7. Thanks, Sam... on a barely related note, the way I actually first fell in love with the song "Smile" was before I was all that into film. It was actually from a collection of Eric Clapton bootlegs from the 70s! Clapton included it in his acoustic sets of the times.

    You're right about 1939... there might be a short delay there as I revisit some of the classics. There is a "clubhouse leader" for 39 at the moment, but I haven't completely decided yet myself.

  8. Dave - Interesting you mention falling in love with the song "Smile" with the Clapton boot. Similarly, the first time I heard the song, was long before I ever saw a Chaplin feature. It was a version done by a group called The Letterman back in the 1960's. I always looked at who wrote the songs and it, of course, had Chaplin's name and I was naively shocked having no idea at that time that Chaplin wrote music.

  9. That's pretty much how I found out Chaplin wrote it as well, John! I was familiar with the song, but realized that I didn't have the slightest idea who actually wrote it. Then when I saw that it was Chaplin, I figured it had to be a different "Smile" than the one I was looking for. But, obviously, they are one and the same.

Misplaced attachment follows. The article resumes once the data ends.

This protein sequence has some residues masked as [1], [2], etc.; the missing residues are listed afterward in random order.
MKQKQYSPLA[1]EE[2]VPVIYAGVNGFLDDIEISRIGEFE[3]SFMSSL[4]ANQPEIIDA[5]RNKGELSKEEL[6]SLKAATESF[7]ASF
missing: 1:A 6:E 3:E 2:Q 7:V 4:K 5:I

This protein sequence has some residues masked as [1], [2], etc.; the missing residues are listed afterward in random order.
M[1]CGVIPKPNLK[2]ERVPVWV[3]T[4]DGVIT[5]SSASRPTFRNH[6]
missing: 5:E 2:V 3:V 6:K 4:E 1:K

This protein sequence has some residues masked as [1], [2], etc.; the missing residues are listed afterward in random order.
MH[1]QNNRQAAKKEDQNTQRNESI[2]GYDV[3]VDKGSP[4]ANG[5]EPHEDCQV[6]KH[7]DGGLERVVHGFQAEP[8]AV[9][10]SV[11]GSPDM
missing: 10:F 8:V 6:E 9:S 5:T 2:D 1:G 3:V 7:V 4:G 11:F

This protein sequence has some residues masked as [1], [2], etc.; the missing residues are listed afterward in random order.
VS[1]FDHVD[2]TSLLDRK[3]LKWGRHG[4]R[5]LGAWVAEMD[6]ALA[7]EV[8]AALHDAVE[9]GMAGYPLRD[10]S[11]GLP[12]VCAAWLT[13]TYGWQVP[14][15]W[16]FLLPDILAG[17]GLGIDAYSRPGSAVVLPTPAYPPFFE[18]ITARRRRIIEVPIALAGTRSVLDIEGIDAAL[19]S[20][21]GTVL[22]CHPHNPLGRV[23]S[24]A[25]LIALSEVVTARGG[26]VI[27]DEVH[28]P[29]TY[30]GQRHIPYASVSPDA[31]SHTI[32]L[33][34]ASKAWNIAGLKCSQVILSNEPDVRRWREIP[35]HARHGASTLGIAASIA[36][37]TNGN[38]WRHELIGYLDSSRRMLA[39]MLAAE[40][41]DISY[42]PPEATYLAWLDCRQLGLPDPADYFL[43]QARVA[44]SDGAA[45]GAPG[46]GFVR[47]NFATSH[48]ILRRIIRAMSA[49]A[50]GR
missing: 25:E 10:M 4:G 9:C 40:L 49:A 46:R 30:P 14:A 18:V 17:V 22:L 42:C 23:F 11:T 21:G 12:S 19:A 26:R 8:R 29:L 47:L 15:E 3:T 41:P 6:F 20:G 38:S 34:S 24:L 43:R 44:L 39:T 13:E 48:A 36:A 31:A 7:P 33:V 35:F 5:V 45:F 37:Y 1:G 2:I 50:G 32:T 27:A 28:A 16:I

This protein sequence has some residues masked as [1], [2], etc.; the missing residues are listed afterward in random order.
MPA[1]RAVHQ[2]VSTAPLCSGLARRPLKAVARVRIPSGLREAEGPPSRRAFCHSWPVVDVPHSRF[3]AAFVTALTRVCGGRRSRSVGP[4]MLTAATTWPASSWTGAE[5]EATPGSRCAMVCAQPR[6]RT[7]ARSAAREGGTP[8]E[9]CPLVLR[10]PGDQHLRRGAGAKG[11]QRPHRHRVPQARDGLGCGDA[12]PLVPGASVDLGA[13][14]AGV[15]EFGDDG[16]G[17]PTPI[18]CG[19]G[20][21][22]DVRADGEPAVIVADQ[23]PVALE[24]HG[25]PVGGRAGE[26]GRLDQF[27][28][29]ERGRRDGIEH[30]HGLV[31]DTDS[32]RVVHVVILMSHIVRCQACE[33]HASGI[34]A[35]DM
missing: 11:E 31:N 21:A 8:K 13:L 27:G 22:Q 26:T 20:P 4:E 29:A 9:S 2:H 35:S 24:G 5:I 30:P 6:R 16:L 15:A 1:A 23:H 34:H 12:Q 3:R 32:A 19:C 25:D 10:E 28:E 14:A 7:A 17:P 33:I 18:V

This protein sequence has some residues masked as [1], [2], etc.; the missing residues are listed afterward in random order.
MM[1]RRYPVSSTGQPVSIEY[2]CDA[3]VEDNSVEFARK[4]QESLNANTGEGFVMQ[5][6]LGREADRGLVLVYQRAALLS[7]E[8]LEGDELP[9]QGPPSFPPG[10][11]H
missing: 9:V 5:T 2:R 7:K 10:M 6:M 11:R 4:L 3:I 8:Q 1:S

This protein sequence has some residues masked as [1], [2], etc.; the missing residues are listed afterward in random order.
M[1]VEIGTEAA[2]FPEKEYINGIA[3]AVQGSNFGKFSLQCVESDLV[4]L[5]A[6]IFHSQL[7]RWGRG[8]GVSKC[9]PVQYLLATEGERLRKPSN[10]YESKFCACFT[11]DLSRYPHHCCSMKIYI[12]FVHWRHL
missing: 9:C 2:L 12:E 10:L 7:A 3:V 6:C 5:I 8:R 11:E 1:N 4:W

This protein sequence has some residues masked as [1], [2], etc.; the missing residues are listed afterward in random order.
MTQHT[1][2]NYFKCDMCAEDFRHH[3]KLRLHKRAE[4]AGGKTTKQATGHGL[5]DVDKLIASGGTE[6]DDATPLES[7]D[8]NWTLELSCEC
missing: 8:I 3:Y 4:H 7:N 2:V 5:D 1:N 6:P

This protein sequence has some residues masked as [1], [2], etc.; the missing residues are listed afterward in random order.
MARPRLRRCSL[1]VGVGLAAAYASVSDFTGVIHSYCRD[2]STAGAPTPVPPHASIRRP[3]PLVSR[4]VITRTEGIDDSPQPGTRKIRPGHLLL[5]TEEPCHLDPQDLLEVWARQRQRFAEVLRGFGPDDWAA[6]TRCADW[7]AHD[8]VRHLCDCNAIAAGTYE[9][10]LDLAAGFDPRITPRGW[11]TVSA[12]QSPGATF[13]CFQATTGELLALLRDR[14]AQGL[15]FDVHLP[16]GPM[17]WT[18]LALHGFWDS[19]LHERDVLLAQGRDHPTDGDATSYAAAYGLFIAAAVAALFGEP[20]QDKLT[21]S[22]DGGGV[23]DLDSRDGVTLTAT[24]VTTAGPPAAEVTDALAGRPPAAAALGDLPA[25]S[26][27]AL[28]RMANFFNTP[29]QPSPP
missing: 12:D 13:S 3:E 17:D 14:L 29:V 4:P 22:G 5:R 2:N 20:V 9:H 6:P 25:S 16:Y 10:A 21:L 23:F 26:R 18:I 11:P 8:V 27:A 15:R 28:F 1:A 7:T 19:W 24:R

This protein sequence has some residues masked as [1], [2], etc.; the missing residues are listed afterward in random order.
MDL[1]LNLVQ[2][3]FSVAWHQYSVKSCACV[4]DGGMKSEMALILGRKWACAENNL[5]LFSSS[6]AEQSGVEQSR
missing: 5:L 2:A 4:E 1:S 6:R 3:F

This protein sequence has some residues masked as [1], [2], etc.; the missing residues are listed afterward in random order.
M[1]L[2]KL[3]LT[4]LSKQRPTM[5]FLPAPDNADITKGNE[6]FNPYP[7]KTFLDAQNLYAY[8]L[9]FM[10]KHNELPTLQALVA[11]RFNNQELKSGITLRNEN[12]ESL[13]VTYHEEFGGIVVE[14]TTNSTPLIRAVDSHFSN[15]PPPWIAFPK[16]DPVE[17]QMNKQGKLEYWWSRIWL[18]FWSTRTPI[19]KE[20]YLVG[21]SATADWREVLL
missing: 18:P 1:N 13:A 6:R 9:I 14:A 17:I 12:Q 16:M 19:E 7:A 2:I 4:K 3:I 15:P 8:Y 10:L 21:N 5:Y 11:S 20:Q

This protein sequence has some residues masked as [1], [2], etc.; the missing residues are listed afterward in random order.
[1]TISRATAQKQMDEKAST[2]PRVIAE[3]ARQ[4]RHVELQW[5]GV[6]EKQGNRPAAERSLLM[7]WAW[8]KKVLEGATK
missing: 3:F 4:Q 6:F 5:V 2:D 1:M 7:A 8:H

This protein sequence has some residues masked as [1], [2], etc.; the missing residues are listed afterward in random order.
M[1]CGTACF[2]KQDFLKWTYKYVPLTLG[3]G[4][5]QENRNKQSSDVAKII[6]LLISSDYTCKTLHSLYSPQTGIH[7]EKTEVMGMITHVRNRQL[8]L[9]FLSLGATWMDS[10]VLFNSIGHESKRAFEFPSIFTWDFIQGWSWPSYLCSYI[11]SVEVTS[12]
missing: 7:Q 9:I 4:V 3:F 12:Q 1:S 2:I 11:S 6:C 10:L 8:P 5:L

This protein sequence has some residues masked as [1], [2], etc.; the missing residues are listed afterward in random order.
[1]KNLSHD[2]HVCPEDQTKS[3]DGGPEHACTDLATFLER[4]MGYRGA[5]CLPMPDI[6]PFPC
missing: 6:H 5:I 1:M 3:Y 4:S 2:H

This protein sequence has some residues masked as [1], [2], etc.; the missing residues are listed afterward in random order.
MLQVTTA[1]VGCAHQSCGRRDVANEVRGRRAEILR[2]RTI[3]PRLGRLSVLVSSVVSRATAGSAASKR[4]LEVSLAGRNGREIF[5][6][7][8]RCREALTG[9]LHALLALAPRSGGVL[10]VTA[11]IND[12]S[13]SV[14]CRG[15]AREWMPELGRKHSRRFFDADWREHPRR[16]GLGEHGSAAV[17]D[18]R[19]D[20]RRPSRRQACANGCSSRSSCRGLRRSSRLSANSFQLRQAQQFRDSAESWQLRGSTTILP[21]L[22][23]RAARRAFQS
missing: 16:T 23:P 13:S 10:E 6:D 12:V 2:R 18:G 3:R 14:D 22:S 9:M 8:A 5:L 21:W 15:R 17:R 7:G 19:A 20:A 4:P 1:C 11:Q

10. Modern Times is a great pick, a classic film, and maybe the best of 1936. But as I've always preferred City Lights and The Gold Rush, I don't feel quite comfortable picking it. At any rate I've only seen it once, and repeat viewings might raise it in my estimation. I do like Paulette Goddard...

    My favorite film of 1936 would probably be the excellent Dodsworth, with great direction by William Wyler and a poignant performance by Walter Huston. It's been somewhat overlooked in the years since '36 but unfairly, I think.